Textiles competes

You have to look no further than North Carolina to see the impact of international competition on an industry. Our state was once the world’s center of textile and apparel production, and now much of that production has gone to foreign countries. But a rebound may be taking place. N.C. State University economist Mike Walden explains.

“I think most people, especially here in North Carolina, know this story — that we had a very large and vibrant textile industry for decades. The last three decades it’s slowly withered away, primarily because those companies found they could manufacture those textile products cheaper in foreign countries, particularly using lower-cost foreign labor. But the good news … is some of those cost differentials have narrowed.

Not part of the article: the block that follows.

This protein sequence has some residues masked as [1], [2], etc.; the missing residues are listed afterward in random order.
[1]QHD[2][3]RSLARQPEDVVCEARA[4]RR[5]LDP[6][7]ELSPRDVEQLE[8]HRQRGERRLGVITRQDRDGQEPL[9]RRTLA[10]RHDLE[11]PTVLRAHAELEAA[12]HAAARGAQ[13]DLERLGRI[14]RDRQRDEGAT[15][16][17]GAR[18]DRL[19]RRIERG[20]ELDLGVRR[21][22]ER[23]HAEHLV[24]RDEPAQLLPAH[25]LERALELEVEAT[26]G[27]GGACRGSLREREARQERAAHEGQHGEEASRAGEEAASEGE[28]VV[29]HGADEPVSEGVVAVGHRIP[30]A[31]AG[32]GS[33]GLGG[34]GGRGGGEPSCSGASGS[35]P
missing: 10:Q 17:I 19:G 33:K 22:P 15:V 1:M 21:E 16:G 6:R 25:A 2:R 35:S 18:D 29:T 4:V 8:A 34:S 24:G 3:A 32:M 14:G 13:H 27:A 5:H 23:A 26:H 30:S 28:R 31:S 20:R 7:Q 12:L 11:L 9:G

“For example, it used to be that the difference between foreign labor and US labor was about 25 percent. Because the U.S. labor was about 25 percent higher in the textile industry than in foreign countries. That gap has gotten smaller. We are now only about 10 to 15 percent more expensive. So that is good.

“Number two: Transportation costs have gone up obviously with fuel prices. So that is going to work against the foreign producers who are making those textiles products in their country and then shipping them to the U.S. So again, that is a good factor for U.S. producers.

“And then lastly there have been some labor disruptions and increases in foreign wages in foreign countries that have interrupted supplies and actually caused some buyers of textile products in the U.S. to look to U.S. providers.

“So this does not mean the textile industry is going to come back to the U.S. en masse, but it does mean that the bleeding may stop and we actually may get some of that industry back.”

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